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Let $\mathbf{A}$ be an $n\times n$ matrix and let $\mathbf{c}$ and $x_{\star}$ be point in $\mathbb{R}^{n}$. Define the affine mapping $\mathbf{G} : \mathbb{R}^{n} \rightarrow \mathbb{R}^{n}$ by

$$\mathbf{G(x)} = \mathbf{c + A(x - x_{\star})} $$

for $\mathbf{x}$ in $\mathbb{R}^{n}$. Show that the mapping $\mathbf{G} : \mathbb{R}^{n} \rightarrow \mathbb{R}^{n}$ is one-to-one and onto if and only if $\mathbf{A}$ is invertible.

I am not too sure about how to approach this problem. I've also got the following theorem that I think might help:

Let $\mathcal{O}$ be an open subset of $\mathbb{R}^{n}$ and suppose $\mathbf{F} : \mathcal{O} \rightarrow \mathbb{R}^{n}$ is continuously differentiable. Let $x_{\star}$ be a point in $\mathcal{O}$ at which the derivative matrix $\mathbf{DF(x_{\star})}$ is invertible. Then there is a neighborhood $U$ of $x_{\star}$ and a neighborhood $V$ of its image $\mathbf{F(x_{\star})}$ such that $\mathbf{F} : U \rightarrow V$ is one-to-one and onto.


I've tried taking the derivative of both sides of the equation, etc, but didn't get anywhere.

Any help is appreciated.

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No need to take differential approaches.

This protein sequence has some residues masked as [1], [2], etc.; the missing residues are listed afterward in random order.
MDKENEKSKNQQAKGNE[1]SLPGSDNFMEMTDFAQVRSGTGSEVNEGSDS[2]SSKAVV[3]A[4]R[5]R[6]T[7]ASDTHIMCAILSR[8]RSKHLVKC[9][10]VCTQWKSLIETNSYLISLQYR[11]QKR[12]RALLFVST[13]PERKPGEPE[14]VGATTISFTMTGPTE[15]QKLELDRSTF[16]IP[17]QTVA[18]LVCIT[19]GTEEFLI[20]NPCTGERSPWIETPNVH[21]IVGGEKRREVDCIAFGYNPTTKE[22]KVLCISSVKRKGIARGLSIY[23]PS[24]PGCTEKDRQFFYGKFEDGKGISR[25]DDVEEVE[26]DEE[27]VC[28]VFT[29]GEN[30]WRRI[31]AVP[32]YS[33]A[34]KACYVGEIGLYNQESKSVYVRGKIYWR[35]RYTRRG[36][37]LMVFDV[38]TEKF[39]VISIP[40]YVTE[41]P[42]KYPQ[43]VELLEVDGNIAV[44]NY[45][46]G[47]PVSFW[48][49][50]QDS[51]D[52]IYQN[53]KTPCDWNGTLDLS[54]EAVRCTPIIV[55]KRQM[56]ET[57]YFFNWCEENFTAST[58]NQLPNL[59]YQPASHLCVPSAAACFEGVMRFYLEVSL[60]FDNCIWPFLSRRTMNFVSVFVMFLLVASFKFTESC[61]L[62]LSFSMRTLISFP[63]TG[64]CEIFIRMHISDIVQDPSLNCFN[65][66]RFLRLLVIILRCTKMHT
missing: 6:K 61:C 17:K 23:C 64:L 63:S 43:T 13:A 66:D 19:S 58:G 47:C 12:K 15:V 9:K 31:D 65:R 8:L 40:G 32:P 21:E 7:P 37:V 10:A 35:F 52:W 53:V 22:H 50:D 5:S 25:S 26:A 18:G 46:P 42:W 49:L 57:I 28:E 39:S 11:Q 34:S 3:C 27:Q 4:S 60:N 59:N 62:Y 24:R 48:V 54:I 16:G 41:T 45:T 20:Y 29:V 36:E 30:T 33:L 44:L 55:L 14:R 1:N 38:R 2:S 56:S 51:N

If $A$ is invertible, you can explicitly write up the inverse of $G$, as $$x-x_*=A^{-1}(G(x)-c)$$ Conversely, if $G$ is injective, so must be $x\mapsto Ax$, too, which implies in finite dimension that $A$ is invertible.

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You have overthinking this.

If $A$ is one-to-one, then if $G(x)=G(y)$ you have $$ c+A(x-x_*)=c+A(y-x_*). $$ After subtracting $c$ and $-Ax_*$ from both sides, you get $Ax=Ay$; as $A$ is one-to-one, $x=y$ and then $G$ is one-to-one. Conversely, if $G$ is one-to-one, you can write $$Ax=G(x)-c+A(x_*),$$ and used the same idea as above to conclude that $A$ is one-to-one.

Similarly, assume that $A$ is onto. Given $z$, there exists $x$ such that $Ax=z-c+A(x_*)$; then $G(x)=z$, so $G$ is into. And, conversely, if $G$ is onto given $z$ you can get $x$ such that $G(x)=c+z-Ax_*$, so $A(x)=z$.

Thus $G$ is bijective if and only if $A$ is bijective, i.e., invertible.

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